Pamela asks—

Are there bylaws requiring bike lockers in new developments?

Yes. Kind of. But they may not be as useful as you might like.

The City has the weighty tome called the Zoning Bylaw that regulates pretty much every aspect of new development. If you want to build an apartment building, row of townhouses, office tower, curling rink or shopping mall, there are all sorts of regulations in there to dash your architect’s dreams. Included in those requirements are requirements for bicycle parking (Section 155, to be precise).

Before we get too deep into it, we need to define our terms, because I often park my bicycle leaned up against a parking meter, so all “bicycle parking” is not created equal. The Bylaw differentiates between Long-Term Bicycle Parking (“means a space designed for the parking of one bicycle by permanent users of a building, such as employees and residents”) and Short-Term Bicycle Parking (“a freely accessible space designated for the parking of one bicycle, available for public use during the business hours of premises in the building”). It also differentiates between a Bicycle Locker (“for the storage of one bicycle and accessible only to the operator of the bicycle“) and Bicycle Storage (“an area providing two or more long term bicycle parking spaces“).

Let’s put the short-term parking aside, because installing a couple of racks on the sidewalk is pretty straight-forward. The number of designated long-term bicycle parking spots depends on the type of development. New multi-family buildings require 1.25 bicycle spots per unit (regardless of whether that unit is a studio or a three-bedroom), and office buildings require 1 long-term bicycle space per 8,000 sqft of office space. For comparison, the City requires between 1 and 1.5 vehicle parking spaces per residential unit (depending on the number of bedrooms) and 1 parking spot per 31-50 sqft of office space.

Long-term bicycle storage must be at least 20% in the form of bicycle lockers, which must be solid-walled (not metal cages) and secure. The rest can be in a bike storage room, which must by law be painted white(!), include space for no more than 40 bicycles per room, and have secured access by key for fob.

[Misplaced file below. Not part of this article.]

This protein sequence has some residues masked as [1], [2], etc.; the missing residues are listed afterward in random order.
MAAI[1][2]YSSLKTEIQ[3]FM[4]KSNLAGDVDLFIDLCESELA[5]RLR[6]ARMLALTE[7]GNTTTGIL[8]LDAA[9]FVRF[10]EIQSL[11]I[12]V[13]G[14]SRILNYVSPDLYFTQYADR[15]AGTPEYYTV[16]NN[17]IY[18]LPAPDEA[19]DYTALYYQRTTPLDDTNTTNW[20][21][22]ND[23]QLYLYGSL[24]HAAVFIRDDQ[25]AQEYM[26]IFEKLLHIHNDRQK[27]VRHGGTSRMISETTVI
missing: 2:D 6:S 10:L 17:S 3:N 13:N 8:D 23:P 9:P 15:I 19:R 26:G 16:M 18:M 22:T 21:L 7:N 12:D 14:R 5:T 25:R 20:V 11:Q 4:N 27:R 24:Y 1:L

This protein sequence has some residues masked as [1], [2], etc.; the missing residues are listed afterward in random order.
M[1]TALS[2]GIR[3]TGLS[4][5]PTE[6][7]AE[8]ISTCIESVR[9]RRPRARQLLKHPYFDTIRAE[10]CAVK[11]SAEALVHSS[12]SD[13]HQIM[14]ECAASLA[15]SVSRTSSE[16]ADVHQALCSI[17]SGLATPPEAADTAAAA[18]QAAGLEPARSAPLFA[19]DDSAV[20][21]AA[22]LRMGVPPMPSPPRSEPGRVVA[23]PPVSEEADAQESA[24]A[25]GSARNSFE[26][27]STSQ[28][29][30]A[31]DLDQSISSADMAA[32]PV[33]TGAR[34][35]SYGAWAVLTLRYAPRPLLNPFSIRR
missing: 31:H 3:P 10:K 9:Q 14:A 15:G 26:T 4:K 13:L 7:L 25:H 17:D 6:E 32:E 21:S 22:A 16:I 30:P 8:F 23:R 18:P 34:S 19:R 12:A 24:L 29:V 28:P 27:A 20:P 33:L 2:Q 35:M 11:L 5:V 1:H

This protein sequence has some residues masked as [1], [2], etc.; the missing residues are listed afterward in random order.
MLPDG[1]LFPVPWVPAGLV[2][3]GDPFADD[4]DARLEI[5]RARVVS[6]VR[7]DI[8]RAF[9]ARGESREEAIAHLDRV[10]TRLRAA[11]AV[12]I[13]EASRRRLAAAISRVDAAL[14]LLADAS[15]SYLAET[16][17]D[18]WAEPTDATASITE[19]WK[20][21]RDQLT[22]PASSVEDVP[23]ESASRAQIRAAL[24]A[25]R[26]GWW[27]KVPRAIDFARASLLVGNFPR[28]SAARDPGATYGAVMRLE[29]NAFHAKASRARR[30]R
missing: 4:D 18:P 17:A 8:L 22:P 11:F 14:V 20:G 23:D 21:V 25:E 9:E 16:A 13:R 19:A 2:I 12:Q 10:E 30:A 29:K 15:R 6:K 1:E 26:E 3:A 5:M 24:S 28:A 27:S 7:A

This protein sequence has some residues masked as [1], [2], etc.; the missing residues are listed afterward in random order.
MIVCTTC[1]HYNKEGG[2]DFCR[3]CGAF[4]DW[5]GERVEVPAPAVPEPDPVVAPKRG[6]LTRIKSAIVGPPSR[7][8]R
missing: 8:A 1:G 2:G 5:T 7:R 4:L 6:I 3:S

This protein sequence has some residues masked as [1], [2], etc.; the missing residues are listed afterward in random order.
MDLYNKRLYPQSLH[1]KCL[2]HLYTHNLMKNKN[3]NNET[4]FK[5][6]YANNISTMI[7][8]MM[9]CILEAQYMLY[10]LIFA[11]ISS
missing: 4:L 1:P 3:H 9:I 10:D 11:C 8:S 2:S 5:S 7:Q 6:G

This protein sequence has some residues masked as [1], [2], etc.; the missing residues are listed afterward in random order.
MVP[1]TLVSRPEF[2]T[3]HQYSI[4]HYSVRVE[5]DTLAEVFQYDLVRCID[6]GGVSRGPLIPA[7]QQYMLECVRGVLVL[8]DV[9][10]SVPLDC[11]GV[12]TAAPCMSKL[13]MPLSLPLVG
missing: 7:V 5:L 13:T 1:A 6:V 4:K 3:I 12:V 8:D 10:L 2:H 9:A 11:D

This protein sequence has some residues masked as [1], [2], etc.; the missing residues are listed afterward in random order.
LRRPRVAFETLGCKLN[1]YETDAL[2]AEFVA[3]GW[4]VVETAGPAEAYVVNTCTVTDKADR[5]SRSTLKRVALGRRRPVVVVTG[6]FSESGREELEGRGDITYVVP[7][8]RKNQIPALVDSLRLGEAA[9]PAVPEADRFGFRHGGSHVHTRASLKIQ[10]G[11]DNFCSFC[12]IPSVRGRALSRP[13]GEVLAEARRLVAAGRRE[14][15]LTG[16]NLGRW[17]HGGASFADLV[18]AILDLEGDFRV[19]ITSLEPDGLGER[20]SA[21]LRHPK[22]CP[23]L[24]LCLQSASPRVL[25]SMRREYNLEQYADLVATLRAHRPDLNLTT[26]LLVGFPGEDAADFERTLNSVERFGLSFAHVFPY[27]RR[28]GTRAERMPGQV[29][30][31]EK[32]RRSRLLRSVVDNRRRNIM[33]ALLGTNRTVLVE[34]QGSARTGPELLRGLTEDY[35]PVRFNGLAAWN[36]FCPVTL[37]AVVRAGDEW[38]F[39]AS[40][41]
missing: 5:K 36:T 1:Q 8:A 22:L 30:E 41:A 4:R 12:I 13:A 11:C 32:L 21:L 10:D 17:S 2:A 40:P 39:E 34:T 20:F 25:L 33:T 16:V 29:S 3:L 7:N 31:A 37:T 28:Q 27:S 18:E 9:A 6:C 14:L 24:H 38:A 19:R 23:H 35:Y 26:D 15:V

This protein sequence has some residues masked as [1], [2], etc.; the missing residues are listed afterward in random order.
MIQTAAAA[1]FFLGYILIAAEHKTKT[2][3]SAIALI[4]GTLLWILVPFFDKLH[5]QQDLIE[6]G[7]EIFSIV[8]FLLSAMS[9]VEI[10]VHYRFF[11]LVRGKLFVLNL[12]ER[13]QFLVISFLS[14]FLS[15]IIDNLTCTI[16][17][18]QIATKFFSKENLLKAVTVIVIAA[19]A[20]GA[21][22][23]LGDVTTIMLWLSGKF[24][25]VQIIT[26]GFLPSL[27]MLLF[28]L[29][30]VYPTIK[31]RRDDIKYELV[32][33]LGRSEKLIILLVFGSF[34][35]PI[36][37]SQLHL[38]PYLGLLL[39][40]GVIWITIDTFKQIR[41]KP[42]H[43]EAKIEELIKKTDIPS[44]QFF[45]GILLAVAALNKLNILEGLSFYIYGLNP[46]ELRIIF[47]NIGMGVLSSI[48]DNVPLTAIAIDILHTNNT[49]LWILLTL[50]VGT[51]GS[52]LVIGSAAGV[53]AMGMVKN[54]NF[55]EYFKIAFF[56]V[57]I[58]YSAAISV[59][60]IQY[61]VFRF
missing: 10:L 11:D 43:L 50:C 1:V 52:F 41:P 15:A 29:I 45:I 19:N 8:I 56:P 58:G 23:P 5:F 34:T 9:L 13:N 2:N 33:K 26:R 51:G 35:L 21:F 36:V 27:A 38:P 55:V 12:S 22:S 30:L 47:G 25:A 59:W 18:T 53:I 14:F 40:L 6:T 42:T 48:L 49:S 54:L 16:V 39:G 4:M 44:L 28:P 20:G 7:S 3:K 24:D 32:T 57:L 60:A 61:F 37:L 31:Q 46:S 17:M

The Bylaw is silent, however, on how those bicycle parking facilities are distributed among the residents of the building, so those decisions are made by the Developer, the Marketer, and (eventually) the Strata Board. I can find no rule that makes it mandatory to provide access to one or more secured bicycle parking spots to any specific suite, nor is there anything limiting a developer from charging for access to those secured spots. It is possible that, once built, the “bicycle storage” area could be converted to general storage, and I suspect that is what happens in many buildings.

Do you have storage lockers in the basement of your high-rise? Nothing in the Zoning Bylaw that I could find mandates their existence, and it is possible those are converted bicycle storage, if your building is a recent build. People who bought suites may have paid for access, or may have been guaranteed access, but it is, unfortunately, a buyer-beware market. Of course, the same is true for automobile parking spaces. The City designates there must be, say 1.4 per suite, but we do not dictate which suites get one spot and which suite gets two, or how much residents are required to pay for buying/leasing/using them.

As for Office buildings, we simply do not require enough in our zoning bylaw. One spot for 8,000 sqft of office is ridiculous. However, we also do not have any rules around end-of-trip facilities in commercial buildings, and this will limit uptake of cycling more than the threat of having to lock your bike up outside. If you work for a large organization like TransLink with a 150,000 sqft office (18 bike spots required!), it is easy to justify end-of-trip change rooms and showers for your several-hundred staff – actually, they are likely to demand it if your staff includes professionals under the age of 40. But if you are a smaller office tenant, leasing 2,000 square feet for your 5 employees in the same strata building, it is not viable for you to build those same amenities, and you can only hope the Owner and/or Strata see the benefit of these as a “common area” amenity.